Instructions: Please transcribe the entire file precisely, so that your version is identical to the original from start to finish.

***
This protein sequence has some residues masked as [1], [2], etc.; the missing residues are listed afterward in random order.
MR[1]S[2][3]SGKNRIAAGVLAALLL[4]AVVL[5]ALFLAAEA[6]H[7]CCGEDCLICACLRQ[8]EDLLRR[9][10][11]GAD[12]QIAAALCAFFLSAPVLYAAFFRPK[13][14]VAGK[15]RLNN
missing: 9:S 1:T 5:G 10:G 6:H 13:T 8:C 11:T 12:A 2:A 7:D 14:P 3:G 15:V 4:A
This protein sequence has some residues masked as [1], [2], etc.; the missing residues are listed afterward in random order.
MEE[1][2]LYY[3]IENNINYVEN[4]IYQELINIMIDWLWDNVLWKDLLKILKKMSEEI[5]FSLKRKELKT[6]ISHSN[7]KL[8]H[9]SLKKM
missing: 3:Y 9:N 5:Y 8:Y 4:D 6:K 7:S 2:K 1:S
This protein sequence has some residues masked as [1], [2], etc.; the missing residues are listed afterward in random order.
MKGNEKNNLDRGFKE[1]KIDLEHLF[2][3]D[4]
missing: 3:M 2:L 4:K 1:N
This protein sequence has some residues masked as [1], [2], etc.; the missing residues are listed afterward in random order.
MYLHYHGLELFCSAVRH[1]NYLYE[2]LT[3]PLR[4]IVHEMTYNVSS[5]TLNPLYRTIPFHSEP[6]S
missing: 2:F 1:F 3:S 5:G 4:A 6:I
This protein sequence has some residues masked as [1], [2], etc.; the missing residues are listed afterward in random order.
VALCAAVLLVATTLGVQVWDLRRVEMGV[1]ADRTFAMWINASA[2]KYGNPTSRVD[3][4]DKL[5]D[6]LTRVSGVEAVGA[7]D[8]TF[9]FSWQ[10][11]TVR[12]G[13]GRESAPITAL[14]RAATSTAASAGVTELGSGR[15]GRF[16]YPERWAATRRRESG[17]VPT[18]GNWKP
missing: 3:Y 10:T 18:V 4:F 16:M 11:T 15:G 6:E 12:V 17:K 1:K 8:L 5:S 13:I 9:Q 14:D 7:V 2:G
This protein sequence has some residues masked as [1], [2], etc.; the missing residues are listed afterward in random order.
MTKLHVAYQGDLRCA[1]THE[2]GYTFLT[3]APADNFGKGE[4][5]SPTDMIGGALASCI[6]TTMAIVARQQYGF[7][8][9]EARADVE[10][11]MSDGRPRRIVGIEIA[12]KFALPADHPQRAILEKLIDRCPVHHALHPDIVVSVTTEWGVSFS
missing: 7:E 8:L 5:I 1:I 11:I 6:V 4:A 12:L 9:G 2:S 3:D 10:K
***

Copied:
This protein sequence has some residues masked as [1], [2], etc.; the missing residues are listed afterward in random order.
MR[1]S[2][3]SGKNRIAAGVLAALLL[4]AVVL[5]ALFLAAEA[6]H[7]CCGEDCLICACLRQ[8]EDLLRR[9][10][11]GAD[12]QIAAALCAFFLSAPVLYAAFFRPK[13][14]VAGK[15]RLNN
missing: 9:S 1:T 5:G 10:G 6:H 13:T 8:C 11:T 12:A 2:A 7:D 14:P 3:G 15:V 4:A
This protein sequence has some residues masked as [1], [2], etc.; the missing residues are listed afterward in random order.
MEE[1][2]LYY[3]IENNINYVEN[4]IYQELINIMIDWLWDNVLWKDLLKILKKMSEEI[5]FSLKRKELKT[6]ISHSN[7]KL[8]H[9]SLKKM
missing: 3:Y 9:N 5:Y 8:Y 4:D 6:K 7:S 2:K 1:S
This protein sequence has some residues masked as [1], [2], etc.; the missing residues are listed afterward in random order.
MKGNEKNNLDRGFKE[1]KIDLEHLF[2][3]D[4]
missing: 3:M 2:L 4:K 1:N
This protein sequence has some residues masked as [1], [2], etc.; the missing residues are listed afterward in random order.
MYLHYHGLELFCSAVRH[1]NYLYE[2]LT[3]PLR[4]IVHEMTYNVSS[5]TLNPLYRTIPFHSEP[6]S
missing: 2:F 1:F 3:S 5:G 4:A 6:I
This protein sequence has some residues masked as [1], [2], etc.; the missing residues are listed afterward in random order.
VALCAAVLLVATTLGVQVWDLRRVEMGV[1]ADRTFAMWINASA[2]KYGNPTSRVD[3][4]DKL[5]D[6]LTRVSGVEAVGA[7]D[8]TF[9]FSWQ[10][11]TVR[12]G[13]GRESAPITAL[14]RAATSTAASAGVTELGSGR[15]GRF[16]YPERWAATRRRESG[17]VPT[18]GNWKP
missing: 3:Y 10:T 18:V 4:F 16:M 11:T 15:G 6:E 12:V 17:K 1:K 8:L 5:S 13:I 9:Q 14:D 7:V 2:G
This protein sequence has some residues masked as [1], [2], etc.; the missing residues are listed afterward in random order.
MTKLHVAYQGDLRCA[1]THE[2]GYTFLT[3]APADNFGKGE[4][5]SPTDMIGGALASCI[6]TTMAIVARQQYGF[7][8][9]EARADVE[10][11]MSDGRPRRIVGIEIA[12]KFALPADHPQRAILEKLIDRCPVHHALHPDIVVSVTTEWGVSFS
missing: 7:E 8:L 5:I 1:I 11:I 6:V 4:A 12:L 9:G 2:S 3:D 10:K